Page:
There is a superficiality to sport. It does not enter the hallowed underworld of the great archetypes of war. The lives of civilians and especially children, the survival of the community, are not under threat. Supporters walk away miserable from a loss by their team, but essentially unscathed.

Tomorrow is another day; next week another game. Moreover, while football is a case in which the surrogate is preferable to the original, the civilised sublimation preferable to plunging too close to the barbarous depths, a game will never produce poems like The Iliad or Agamemnon.¹

¹**This is an edited extract from Ego & Soul, by John Carroll, professor of sociology at La Trobe University, Melbourne. Published by Scribe.* *


Tone: rolling solemnity of a hymn of praise.

Celebratory yet light-hearted, almost irreverent, Mock- heroic? A mixture of solemnity with jocular parodies, a hint of affectionate satire.


Sport has replaced Religion and now provides for:

a) continuity — passing on traditions, values, aspirations - inculcation of legendary heroes, conditioning

b) Imbuing life with purpose, meaning, direction.

c) Revitalisation through cycles of renewal

d) Pivotal axis around which everything revolves.


Contrast of Images:

Mythical Monsters young children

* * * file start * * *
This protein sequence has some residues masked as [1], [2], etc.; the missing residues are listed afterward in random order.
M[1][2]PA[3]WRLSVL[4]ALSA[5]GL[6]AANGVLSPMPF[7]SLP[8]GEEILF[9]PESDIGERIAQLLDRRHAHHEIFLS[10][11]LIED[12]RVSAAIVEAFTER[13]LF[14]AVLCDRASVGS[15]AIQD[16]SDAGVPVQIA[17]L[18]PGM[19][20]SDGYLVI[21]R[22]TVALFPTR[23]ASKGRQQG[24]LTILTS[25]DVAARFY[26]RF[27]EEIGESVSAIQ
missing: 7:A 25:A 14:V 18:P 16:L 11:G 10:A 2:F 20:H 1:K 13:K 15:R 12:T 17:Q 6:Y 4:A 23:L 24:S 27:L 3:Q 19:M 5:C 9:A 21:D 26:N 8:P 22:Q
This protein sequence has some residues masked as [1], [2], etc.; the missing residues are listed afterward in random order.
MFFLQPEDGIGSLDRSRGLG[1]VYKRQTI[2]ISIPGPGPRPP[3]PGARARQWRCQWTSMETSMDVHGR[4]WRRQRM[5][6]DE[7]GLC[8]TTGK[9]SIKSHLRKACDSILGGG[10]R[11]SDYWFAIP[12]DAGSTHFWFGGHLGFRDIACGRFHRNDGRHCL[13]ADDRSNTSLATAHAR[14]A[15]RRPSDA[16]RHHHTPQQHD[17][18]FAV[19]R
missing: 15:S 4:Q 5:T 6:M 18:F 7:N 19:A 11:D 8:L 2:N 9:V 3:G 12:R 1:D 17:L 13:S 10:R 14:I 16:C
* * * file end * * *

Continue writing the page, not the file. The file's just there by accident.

Voice of God roar of crowds

Maize god Chicken smallhorn

resurrection Eaglehawk (new recruit)

Dance of life sport


beribboned, scarf of light, rippling like streamers


barracking, “Carn, Carn. ..“ Corruption of Come on.

“pure flood of sound… voice, like the voice of God booms from the stands “oh you bludger”.

“elderly still loyally crying Cam. . (if feebly) until the very end”

Parallels: Religion, pagan and Christian = modern sport


Puns: Wrapped, wrapt,

Team Mascots

Tigers, - Richmond

Demons, - Melbourne

Saints, - St. Kilda

Lions - - Collingwood

Parody of: rituals of life; “reckless proposal after the one point win”.

Anzac Ode: Undercut by triviality of rivalry between Victoria and northern states, suggesting an affectionate send-up. Bathos


Much of the language is lofty, poetic, pompous, rhetorical and not suited for such a banal pedestrian topic like football. The juxtaposition of this elevated religious language with the crude Australian vernacular provides some of the humour.

Biblical language and style, The word order is often resonant of the King James Version of the bible yet dealing with mundane things like:

“Hot Pies and potato crisps they will eat.”

Shakespeare’s rhetorical: The tides of life….” ending in bathos.

ENOBARBUS on Cleopatra

Age cannot wither her, nor custom stale Her infinite variety: other women cloy The appetites they feed: but she makes hungry Where most she satisfies

Juxtaposition of five kinds of language:

Secular - football the stands, barracking, Possession, scarfed, Hot pies and potato-crisps, six foot recruit

Formal Beribboned, shrapnelled, break surface, perpetually, replenish,

Vernacular tussle, Carn - Strine, Ooohh you, bludger,

Christian flood, rapture, voice of god, forswear, Covenant passion, lost, Saints/Demons, Ladder to Heaven, hope of salvation

Pagan Myth empyrean, Monsters, maize-god dancers, race-memory, Chicken Smallhorn, resurgent lion, centaur figure, dance

.Cliches: Language of football

the home team, the wind advantage, the final term, the boundary fence, the stand, the ladder, the grand final.

Double meaning - words functioning on two levels:

Tigers, tussle, Demons, Saints, Lions,


“pies and potato crisps”

“passion persisting”